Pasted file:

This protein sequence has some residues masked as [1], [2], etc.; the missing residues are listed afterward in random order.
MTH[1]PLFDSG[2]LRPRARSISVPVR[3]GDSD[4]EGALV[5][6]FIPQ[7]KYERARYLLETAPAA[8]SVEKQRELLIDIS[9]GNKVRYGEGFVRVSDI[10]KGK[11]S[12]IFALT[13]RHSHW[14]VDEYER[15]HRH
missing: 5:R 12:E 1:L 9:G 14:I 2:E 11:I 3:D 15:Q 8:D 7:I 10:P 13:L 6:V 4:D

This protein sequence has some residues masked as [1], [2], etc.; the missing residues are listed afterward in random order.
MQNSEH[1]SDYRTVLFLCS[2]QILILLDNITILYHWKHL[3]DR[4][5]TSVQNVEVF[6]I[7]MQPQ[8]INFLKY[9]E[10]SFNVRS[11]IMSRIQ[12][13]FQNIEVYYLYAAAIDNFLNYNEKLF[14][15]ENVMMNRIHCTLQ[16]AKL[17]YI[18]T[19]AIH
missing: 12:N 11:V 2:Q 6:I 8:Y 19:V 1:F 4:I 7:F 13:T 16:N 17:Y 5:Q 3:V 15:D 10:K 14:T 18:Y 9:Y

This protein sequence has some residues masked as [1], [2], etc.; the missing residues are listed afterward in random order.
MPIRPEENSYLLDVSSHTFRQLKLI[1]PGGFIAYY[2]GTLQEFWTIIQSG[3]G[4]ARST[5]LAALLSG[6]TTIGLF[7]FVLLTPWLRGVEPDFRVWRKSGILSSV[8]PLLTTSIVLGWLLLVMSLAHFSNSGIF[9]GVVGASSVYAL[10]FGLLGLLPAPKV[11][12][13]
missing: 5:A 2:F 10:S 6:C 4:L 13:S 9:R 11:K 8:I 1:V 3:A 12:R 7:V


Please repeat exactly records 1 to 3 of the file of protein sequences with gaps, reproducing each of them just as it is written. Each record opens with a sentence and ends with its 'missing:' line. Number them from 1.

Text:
This protein sequence has some residues masked as [1], [2], etc.; the missing residues are listed afterward in random order.
MTH[1]PLFDSG[2]LRPRARSISVPVR[3]GDSD[4]EGALV[5][6]FIPQ[7]KYERARYLLETAPAA[8]SVEKQRELLIDIS[9]GNKVRYGEGFVRVSDI[10]KGK[11]S[12]IFALT[13]RHSHW[14]VDEYER[15]HRH
missing: 5:R 12:E 1:L 9:G 14:I 2:E 11:I 3:D 15:Q 8:D 7:I 10:P 13:L 6:V 4:D

This protein sequence has some residues masked as [1], [2], etc.; the missing residues are listed afterward in random order.
MQNSEH[1]SDYRTVLFLCS[2]QILILLDNITILYHWKHL[3]DR[4][5]TSVQNVEVF[6]I[7]MQPQ[8]INFLKY[9]E[10]SFNVRS[11]IMSRIQ[12][13]FQNIEVYYLYAAAIDNFLNYNEKLF[14][15]ENVMMNRIHCTLQ[16]AKL[17]YI[18]T[19]AIH
missing: 12:N 11:V 2:Q 6:I 8:Y 19:V 1:F 4:I 7:F 13:T 16:N 17:Y 5:Q 3:V 15:D 10:K 14:T 18:Y 9:Y

This protein sequence has some residues masked as [1], [2], etc.; the missing residues are listed afterward in random order.
MPIRPEENSYLLDVSSHTFRQLKLI[1]PGGFIAYY[2]GTLQEFWTIIQSG[3]G[4]ARST[5]LAALLSG[6]TTIGLF[7]FVLLTPWLRGVEPDFRVWRKSGILSSV[8]PLLTTSIVLGWLLLVMSLAHFSNSGIF[9]GVVGASSVYAL[10]FGLLGLLPAPKV[11][12][13]
missing: 5:A 2:F 10:S 6:C 4:L 13:S 9:R 11:K 8:I 1:V 3:A 12:R 7:V